It looks like the Colts have reached a point of no return with Jonathan Taylor. After initially turning down the All-Pro team’s trade request, the team has now reportedly turned it down. If Indianapolis gets a rejected offer on the table, it will likely be the end of Taylor’s days with the franchise.
Indeed, it appears that there are suitors approaching the Colts family about getting Taylor. However, it will come down to the price. Indy is reportedly seeking a first-round pick versus Taylor, which seems a bit pricey especially considering any team acquiring Taylor will also likely need to give him an extension as he enters the final year of his rookie deal. .
But let’s put aside all those nitty-gritty details of how the deal was built and fast-forward to what seems like an inevitable trade. What’s next for the Indianapolis backcourt as they enter this new era with first-year head coach Shane Steichen and rookie quarterback Anthony Richardson, already named starters for Week 1?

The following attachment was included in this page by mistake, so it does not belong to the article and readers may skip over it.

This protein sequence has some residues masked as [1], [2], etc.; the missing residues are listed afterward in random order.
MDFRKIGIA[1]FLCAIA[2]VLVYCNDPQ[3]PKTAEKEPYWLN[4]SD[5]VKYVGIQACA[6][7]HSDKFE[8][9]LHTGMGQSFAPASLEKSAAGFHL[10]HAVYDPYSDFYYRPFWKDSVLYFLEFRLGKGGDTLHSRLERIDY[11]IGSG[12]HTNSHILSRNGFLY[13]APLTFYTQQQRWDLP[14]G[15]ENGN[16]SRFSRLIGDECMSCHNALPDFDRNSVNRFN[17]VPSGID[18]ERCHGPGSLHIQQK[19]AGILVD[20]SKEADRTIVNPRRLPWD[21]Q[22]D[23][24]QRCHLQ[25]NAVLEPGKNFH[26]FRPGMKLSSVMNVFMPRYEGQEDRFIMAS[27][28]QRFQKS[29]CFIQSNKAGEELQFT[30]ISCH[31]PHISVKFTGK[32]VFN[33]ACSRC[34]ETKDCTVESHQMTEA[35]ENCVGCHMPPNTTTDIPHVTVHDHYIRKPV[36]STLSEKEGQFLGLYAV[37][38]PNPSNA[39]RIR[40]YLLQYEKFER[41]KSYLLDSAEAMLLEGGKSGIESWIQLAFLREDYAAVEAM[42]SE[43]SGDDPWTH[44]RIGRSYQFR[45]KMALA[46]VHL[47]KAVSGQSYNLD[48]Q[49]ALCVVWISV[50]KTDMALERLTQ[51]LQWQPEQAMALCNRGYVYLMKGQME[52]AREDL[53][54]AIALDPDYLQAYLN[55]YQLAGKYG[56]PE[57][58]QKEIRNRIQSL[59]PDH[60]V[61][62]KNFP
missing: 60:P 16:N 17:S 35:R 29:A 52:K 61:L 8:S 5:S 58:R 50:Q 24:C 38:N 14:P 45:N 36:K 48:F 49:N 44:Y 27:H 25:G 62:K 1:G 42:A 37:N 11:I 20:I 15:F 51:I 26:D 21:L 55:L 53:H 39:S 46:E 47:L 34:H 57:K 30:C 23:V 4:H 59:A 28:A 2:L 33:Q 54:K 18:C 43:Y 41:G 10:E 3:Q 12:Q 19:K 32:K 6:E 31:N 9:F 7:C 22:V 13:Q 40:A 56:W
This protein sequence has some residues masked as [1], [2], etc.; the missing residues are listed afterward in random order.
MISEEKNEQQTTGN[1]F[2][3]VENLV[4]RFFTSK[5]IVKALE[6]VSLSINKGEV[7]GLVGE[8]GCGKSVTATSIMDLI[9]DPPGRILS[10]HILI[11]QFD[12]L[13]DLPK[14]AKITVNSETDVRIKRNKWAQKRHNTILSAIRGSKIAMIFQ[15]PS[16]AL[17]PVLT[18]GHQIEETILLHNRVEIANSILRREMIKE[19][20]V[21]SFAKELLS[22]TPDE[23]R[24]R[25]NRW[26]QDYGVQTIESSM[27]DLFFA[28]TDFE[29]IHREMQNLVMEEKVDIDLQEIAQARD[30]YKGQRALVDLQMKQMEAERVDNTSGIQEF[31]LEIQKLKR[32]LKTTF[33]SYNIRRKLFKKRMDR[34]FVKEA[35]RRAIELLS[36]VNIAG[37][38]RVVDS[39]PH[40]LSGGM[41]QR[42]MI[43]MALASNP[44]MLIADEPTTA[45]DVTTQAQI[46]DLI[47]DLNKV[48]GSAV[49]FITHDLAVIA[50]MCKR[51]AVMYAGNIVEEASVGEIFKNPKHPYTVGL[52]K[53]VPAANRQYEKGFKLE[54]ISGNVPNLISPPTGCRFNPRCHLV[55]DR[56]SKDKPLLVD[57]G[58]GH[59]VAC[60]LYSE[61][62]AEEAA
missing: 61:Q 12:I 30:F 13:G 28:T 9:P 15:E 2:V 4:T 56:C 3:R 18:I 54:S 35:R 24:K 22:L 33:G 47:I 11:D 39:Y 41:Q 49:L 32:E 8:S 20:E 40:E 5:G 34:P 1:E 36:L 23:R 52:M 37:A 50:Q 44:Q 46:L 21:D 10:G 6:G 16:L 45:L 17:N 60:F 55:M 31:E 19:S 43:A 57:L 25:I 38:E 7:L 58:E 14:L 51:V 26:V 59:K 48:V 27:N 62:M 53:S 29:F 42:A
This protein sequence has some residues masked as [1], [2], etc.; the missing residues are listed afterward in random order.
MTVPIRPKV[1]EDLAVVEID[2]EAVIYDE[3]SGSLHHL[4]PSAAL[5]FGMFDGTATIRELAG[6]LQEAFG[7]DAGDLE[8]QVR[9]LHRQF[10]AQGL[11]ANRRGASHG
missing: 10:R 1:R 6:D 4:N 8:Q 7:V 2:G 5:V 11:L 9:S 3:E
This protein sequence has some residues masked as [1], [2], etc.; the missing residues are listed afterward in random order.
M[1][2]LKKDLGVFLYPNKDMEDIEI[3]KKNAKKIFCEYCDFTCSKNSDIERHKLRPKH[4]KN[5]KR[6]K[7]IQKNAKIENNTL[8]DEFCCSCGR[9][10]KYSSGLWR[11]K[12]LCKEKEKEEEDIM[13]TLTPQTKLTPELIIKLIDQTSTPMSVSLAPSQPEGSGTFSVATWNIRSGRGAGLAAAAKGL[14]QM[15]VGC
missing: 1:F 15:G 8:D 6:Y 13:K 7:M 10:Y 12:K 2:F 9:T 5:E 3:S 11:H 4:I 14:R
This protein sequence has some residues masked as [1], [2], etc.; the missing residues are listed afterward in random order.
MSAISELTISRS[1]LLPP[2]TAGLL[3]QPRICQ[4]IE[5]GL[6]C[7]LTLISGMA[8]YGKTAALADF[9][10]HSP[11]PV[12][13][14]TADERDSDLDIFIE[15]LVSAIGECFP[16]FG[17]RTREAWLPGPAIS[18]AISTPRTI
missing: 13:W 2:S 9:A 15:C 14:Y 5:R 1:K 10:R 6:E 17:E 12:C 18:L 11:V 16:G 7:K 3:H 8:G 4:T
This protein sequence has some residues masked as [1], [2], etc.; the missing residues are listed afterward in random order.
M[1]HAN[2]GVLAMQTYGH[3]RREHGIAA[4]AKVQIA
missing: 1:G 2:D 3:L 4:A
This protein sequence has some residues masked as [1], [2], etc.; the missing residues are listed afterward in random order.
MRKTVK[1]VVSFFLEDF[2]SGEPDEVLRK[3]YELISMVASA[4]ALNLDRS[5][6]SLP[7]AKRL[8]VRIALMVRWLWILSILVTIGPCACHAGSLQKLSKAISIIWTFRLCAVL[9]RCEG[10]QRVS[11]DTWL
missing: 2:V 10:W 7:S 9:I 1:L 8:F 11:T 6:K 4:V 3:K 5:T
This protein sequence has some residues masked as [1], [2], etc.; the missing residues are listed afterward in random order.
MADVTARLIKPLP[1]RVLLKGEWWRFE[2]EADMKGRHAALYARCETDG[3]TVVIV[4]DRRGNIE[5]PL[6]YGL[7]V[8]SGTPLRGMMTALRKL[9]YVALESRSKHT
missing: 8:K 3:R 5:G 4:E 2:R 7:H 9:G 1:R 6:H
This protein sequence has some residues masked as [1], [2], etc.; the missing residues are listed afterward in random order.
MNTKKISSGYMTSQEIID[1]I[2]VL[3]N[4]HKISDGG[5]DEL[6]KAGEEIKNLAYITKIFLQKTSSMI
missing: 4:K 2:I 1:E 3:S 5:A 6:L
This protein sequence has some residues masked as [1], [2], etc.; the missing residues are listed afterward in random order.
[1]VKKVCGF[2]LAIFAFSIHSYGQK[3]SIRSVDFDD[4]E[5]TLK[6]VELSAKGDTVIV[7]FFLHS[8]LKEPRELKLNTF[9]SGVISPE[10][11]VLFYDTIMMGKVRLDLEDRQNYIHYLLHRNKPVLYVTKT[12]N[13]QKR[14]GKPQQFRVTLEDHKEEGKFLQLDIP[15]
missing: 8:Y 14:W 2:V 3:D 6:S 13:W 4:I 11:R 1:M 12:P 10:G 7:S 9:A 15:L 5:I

Allow us to run through different scenarios.
Next guy up approach?
What if the ponies do nothing? There is a scenario where the club replaces Taylor with venture capital and then just merges him with players currently on the roster, sprinkling in a number of passes designed for Richardson. Although this scenario may seem unlikely given the options available on the free proxy market, it is at least worth mentioning.
As things stand, Deon Jackson, Zac Moss, rookie Evan Hull, Kenyan Drake, Jake Funk and Jason Huntley are the defenders off Taylor’s Indy roster. Moss is currently recovering from a broken arm and his first week’s condition is currently in the air, but he should be a factor in that backfield for the better part of the year. Moss was acquired by the Colts last season in a trade with the Bills and has averaged 4.8 yards per attempt in eight games for the club down the stretch. That includes a stellar performance in the regular season finale against the Texans in which he rushed for 114 yards and touchdowns on 18 carries.